The inspiration of gig promoters Barry Hogan andHelen Cottage, the All Tomorrow’s Parties festivals atCamber Sands in Kent have been notable for avoiding theline-ups typical to ‘corporate festivals’.
Choosing as curators artists of whom they personally admired(Mogwai, Tortoise, and Slint topname but three), the idea has now been expanded thisautumn to London’s Don’t Look Back festival, which runs from 30 August to 5 October 2005.
Some of the famous men praised may be predictable(Jagger / Richards, Dylan, Reed) but with a mixture oftraditional numbers and assorted faves, Chanre-organises each into the bitterest of sweetnesses.
Only during Wild Is The Wind does Chan struggleunderneath the historical weight of the song,resulting in a by-numbers recitation of the NinaSimone standard. But everywhere else, she showsherself to be a masterful interpreter, beating a clearpath to the inspiration of the You Are Free a fewyears later.
Making all other covers albums sound like theexercises in stalling and contract fulfilling theyreally are, the only question remains is will theever-unpredictable Chan keep to the Don’t Look Backscript. All bets are currently off.
Expect similar lack of activity at your local turfaccountant at the likelihood of the an ex-Calvin Kleinmodel not yelling BELLBOTTOMS like Screamin’ JayHawkins at the witching hour come September 21st.
Jon Spencer Blues Explosion‘s Orange (Koko,Wednesday 21st September) was the band’s thirdhonest-to-gosh long player on Matador back in 1994.Hailing from the Exile On Main Street-worshipping NYnoize band Pussy Galore Jon Spencerkick-started the Blues Explosion in 1991 withguitarist Judah Bauer and drummer Russell Simins.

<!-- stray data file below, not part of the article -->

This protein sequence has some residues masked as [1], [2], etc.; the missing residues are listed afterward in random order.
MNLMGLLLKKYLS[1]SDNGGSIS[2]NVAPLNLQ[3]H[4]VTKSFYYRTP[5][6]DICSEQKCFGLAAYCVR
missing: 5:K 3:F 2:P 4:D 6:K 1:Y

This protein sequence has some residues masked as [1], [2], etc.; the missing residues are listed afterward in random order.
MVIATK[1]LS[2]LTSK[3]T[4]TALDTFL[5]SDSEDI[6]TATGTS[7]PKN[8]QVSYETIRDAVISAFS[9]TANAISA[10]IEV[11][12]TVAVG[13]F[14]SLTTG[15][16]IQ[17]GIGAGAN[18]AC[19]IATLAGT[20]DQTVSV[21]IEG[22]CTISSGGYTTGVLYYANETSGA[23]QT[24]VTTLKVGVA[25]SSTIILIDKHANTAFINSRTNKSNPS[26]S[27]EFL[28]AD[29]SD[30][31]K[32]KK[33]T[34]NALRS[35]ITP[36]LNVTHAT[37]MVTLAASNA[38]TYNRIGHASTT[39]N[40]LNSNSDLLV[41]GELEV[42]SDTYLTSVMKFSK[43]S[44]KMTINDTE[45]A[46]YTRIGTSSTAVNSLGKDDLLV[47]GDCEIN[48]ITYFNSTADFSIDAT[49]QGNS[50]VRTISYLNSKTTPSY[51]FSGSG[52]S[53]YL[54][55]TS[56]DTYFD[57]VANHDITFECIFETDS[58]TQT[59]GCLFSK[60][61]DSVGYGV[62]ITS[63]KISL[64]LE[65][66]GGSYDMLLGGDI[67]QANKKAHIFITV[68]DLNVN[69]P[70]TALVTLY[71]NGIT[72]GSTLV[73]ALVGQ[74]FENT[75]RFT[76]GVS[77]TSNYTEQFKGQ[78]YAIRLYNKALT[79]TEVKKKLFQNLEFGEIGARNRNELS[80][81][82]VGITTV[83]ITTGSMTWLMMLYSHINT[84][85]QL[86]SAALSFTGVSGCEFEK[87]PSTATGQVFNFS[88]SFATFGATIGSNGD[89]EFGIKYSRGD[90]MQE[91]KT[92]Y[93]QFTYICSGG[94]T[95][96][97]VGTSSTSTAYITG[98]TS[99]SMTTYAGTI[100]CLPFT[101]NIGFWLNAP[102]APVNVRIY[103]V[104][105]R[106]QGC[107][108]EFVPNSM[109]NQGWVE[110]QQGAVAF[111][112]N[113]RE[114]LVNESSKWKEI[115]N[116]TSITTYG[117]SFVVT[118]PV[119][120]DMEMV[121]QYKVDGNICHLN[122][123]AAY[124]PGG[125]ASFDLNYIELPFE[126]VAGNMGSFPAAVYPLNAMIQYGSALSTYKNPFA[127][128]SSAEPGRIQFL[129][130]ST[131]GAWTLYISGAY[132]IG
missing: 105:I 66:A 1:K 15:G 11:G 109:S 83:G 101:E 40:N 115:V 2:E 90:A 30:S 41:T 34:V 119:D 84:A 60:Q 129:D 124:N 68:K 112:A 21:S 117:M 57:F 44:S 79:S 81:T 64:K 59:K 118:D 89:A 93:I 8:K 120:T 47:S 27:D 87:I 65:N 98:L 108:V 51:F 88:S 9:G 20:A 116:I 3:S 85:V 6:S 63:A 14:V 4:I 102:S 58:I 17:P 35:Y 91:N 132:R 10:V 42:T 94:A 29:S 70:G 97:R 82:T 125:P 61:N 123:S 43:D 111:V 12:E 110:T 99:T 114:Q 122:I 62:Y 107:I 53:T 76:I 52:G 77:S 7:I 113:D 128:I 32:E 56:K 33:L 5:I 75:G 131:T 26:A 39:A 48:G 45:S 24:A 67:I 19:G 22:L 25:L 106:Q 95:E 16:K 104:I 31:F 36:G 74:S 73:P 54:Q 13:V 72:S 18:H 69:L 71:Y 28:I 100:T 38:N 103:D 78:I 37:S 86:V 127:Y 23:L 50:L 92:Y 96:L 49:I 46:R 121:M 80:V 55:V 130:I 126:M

Rescuing the blues from beer-commercial hell a gooddeal earlier than Jack and Meg White, Spencer ‘ssuper-charged goofball rock’n’roll and his BigBopper-on-Viagra growl were just getting into itsstride when Orange was released to growing criticalappreciation. Flat-out party guitars and none of theself-immolation of Grunge or the spandex sheen of G’n’R,Orange saw The Blues Explosion as Huey, Dueyand Luey to Keef’s Mickey Mouse.
With strings straight outta Sigma Sound(Bellbottoms) and a guest rap from Beck(Flavour) not all of Orange’s baroque touches will benecessarily reproducible live, but Spencer & Co arepromising some special ‘mixes’ for this one-off show.Best catch him now. He is the son of Sister Ray afterall.
And returning to remind us that love will get youlike a case of anthrax, come the name-drop band dujour, the original King / Gill / Burnham / Allenline-up of Leeds post-punkers Gang Of Four. Onthe eve of an American tour the band take time-outgive their first album Entertainment! (Barbican,Saturday 24 September) a full public airing.
Though the oppositional neo-Marxist politics havebeen left on the filter paper when bands like FranzFerdinand and The Kills have nit-picked forsounds, styles and poses, the Gang Of Four’s uptighttake on funk has found its way into the tensebass-lines of the Red Hot Chilli Peppers, andare now feted by all alleged seditionists from Bono toMichael Stipe.
Garlands aside, Entertainment is as firm a recordof the disquiet of the increasingly marginalised leftof the early ’80s as can be found outside of TariqAli’s memoirs. With lines predicting that ‘guerrillawarfare is the new entertainment’ and ‘repackaged sexkeeps your interest’, the quartet also specialised inJG Ballard-style prescience. But perhapsEntertainment’s greatest returned gift is beingsingle-handedly responsible for provoking the word’angular’ into the Music Hack Thesaurus (1982 and 2004editions).